I guess messing up your judicial system is like getting locked out of your house. You sometimes have to break your own window to get back in.
The new Sri Lankan government dealt with the problem of a highly dodgy Chief Justice (Mohan Peiris, number 44) by saying that his appointment was illegal and re-installing the old Chief Justice (Shirani Bandaranayake, number 43). This part is probably fair enough. The whole impeachment of the Chief Justice was basically a kangaroo court and it seems that Parliament never actually passed an impeachment resolution.
Explaining the Constitutional background of the reappointment of Chief Justice 43rd, Senior Counsel Saliya Pieris told Ada Derana that Dr. Shirani Bandaranayake was impeached by the former Government without a request from the Parliament.
He added “the motion passed in Parliament in Jan 2013 did not contain an address for removal which is a mandatory requirement as per the Constitution. The motion merely reproduced the earlier resolution seeking to appoint a select committee to inquire.
This lapse was never rectified, even though an objection was raised in the House. Never was there an address seeking removal sent to the former President.
So the removal of Dr. Bandaranayake as CJ 43 was void from the beginning as the President cannot remove a Judge without such an address seeking removal. (Ada Derana)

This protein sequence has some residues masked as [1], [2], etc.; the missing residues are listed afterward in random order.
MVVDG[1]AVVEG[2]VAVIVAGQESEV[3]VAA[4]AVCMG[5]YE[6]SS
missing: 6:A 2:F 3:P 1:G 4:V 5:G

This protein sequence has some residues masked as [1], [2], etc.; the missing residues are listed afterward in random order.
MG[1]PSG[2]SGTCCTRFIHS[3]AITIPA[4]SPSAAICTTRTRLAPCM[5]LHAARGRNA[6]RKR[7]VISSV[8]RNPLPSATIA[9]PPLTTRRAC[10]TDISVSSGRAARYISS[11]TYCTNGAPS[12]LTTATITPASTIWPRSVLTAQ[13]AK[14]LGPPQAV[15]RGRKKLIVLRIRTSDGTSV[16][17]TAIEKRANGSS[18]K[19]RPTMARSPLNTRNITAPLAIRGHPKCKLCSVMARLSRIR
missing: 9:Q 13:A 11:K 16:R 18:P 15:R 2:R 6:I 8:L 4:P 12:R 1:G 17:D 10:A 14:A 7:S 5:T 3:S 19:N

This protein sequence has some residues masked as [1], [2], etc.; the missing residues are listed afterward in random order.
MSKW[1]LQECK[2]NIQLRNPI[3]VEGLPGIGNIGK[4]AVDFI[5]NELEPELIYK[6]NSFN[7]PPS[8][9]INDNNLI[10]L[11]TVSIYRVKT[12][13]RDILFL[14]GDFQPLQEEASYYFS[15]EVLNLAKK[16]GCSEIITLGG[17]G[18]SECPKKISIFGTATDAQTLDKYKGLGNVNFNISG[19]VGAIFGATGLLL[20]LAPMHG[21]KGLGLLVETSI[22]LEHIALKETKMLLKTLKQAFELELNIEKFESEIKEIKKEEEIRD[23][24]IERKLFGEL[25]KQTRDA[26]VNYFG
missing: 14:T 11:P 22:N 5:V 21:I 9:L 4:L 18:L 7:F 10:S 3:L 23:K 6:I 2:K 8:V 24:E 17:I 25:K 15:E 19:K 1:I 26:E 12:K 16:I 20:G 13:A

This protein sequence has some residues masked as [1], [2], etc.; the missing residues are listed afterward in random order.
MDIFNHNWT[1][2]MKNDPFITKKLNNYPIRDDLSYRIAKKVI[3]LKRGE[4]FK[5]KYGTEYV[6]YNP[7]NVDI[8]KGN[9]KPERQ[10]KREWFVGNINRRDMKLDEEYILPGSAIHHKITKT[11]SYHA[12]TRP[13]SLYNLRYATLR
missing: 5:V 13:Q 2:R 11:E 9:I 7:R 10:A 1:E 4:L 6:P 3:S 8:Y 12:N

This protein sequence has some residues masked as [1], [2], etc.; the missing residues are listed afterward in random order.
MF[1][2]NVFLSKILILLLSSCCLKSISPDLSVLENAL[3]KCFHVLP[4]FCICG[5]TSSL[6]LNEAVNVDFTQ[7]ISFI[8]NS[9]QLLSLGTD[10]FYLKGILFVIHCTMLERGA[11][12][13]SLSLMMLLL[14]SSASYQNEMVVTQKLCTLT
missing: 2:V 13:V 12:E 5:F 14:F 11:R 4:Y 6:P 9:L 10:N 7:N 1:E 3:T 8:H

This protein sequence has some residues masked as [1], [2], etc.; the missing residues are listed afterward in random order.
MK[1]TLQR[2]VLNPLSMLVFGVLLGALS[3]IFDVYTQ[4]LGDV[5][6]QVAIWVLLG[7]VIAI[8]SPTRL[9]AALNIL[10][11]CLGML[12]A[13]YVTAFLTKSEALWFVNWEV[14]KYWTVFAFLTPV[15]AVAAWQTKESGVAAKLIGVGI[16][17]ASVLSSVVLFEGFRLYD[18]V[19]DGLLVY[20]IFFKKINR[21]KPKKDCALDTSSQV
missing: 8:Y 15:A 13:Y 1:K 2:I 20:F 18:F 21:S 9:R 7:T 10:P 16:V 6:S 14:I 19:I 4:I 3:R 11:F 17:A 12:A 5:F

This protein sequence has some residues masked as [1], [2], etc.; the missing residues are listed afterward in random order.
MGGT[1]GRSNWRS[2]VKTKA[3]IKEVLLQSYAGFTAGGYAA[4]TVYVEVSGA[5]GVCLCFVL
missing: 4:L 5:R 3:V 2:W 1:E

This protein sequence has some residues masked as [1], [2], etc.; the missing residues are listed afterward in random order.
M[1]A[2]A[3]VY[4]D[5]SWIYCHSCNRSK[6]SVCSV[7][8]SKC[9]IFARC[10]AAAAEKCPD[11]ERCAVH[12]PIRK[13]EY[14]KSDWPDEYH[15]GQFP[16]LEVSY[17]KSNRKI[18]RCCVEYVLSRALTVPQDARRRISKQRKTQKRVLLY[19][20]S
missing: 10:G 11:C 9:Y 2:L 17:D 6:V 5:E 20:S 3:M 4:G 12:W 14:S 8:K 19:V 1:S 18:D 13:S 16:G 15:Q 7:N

The best overall report on this is Dharisha Bastians in the FT. While this may actually be legally sound, it’s still a bad situation to be in and the government would have much preferred that Mohan Peiris just resigned. Mr. Peiris, however, got the job by being shameless and didn’t seem like he was going to acquire the sensation anytime soon. He was reported to have been angling for a diplomatic post as an incentive to quit. Given his personality this was perhaps the only good option left.
This is where, however, it gets interesting. CJ Bandaranayake will resign, likely tomorrow. The thing is that Bandaranayake was, by most reports, not a great judge. Before joining the court, she had never served as a judge or practiced law (she was a PhD in law who taught at the University Of Colombo). She is actually not the CJ that either the new government or the lawyers seem to want. She does, however, seem to have some basic sense (which is why Mahinda impeached her) and she’s stepping down.
It now seems that she’ll be replaced by Justice Kanagasabapathy J. Sripavan, a current sitting Justice, as Chief Justice 45.
This is all necessary because none of the grand Constitutional changes the government is planning can proceed with a functioning legal system. It is, however, not great because it’s set a precedent of governments interfering pretty directly with the Judiciary. Mahinda messed with the judiciary for his own purposes, but even fixing that damage involved messing with the system some more. It’s not ideal, but for now the legal crisis seems to have passed.